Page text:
• Lord Blagger
            30/01/2013 at 10:50 am

            You still don’t get it.

            1. Metal theft has been illegal for years. So has lots of other thefts, bar fraud by MPs and Peers.

            2.Receiving stolen goods has been illegal for years.

            Having a new law to make illegal something that is already illegal just shows how redundant you are.

            You’re just trying to pass a law so as it appears that you are doing something.

            What’s needed is prosecutions for theft, any theft. Including those who rob others, and then get off by handing the money back.

            Why for example didn’t you put in a clause that says if caught with the metal you can get off if you hand it back to the owners?

          • maude elwes
            30/01/2013 at 11:51 am

            My point was, the entire show needs reform, not simply the Lords.

            I do realise the Commons runs the show, however, as that place is also a society of cronies, albeit elected under the pretence of ‘truthful’ manifestos. In reality the manifesto is simply, grab the voters by spin and sink back into mundane thnking of self aggrandisment and preservation once in your seat.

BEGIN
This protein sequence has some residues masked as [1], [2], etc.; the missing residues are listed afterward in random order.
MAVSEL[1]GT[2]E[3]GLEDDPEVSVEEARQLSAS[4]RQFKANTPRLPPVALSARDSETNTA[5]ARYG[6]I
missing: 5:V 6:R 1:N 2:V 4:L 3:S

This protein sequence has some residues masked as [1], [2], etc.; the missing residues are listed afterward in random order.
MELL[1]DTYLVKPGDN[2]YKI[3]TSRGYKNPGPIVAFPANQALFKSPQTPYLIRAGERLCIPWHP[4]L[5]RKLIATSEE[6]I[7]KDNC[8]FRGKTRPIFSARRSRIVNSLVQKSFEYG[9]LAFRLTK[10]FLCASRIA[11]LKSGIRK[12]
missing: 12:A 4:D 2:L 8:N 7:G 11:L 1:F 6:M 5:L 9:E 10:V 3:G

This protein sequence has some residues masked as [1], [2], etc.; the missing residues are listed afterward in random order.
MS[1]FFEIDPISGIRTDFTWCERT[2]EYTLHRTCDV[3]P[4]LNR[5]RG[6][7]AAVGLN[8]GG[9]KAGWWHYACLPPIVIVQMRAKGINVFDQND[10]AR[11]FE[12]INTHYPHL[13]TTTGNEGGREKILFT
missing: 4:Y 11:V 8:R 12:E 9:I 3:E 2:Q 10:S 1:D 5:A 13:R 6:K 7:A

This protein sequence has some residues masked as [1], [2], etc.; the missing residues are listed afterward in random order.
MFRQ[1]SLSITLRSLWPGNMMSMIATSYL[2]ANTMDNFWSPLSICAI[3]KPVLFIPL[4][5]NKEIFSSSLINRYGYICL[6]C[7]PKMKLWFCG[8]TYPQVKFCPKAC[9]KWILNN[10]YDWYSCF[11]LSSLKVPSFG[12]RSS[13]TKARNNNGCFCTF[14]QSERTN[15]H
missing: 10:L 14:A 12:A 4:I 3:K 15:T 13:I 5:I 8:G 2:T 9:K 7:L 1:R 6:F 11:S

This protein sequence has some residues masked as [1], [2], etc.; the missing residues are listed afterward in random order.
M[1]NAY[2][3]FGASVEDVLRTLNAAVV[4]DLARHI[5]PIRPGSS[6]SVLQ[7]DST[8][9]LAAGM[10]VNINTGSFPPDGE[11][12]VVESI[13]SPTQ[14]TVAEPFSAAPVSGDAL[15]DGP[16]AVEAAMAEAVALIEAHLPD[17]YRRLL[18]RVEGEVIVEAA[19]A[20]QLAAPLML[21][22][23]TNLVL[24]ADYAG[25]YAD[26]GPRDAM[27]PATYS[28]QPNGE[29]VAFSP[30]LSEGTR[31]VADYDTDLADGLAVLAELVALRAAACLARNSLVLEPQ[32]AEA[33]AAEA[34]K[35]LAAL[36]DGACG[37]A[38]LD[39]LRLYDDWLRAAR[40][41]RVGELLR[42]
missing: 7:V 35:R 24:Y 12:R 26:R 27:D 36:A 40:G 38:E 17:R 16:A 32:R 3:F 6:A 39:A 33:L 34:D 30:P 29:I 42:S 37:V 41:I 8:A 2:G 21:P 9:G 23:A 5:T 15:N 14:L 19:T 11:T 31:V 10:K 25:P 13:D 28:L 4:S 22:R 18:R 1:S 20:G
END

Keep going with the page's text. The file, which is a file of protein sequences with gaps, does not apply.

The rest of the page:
Direct Democracy throughout the so called ‘free world’ would be a move toward knowing what it is you will be likely to get as a safe and intelligent place to choose to live.

          • ladytizzy
            30/01/2013 at 3:46 pm

            Lord Faulkner, thank you, yes, most helpful.

          • JH
            02/02/2013 at 4:51 pm

            Re filibustering and the Lords – it is almost but not totally unknown see e.g. http://www.bbc.co.uk/news/uk-politics-12239817
            from a time when the LibDems accepted that it was the AV vote with which equalising the consistencies and slimming down the House was ‘intricately’ linked (rather than the Lords reform).

  10. Gareth Huw Howell
    23/01/2013 at 9:23 am

    3m deep in rich soil, is in no small way due to my predecssors’ activities in their unpolluted ablutions… humanure put straight back on to the garden for a couple of hundred years!!!

    MilesJSD, the travellers are so fascinated by metal that the ownership of cars and pretending to know how to repair and build them is one of their favourite occupations.
    It makes them very conventional in most o life’s attitudes.

    I am quite certain that the local trader in recycled human compost (from the sewage works) is not a former traveller although…… although… although…

    All theses trades are known in India as trades for outcastes, scrap metal, humanure, dealing with the dead. Here we are more practical… or are we?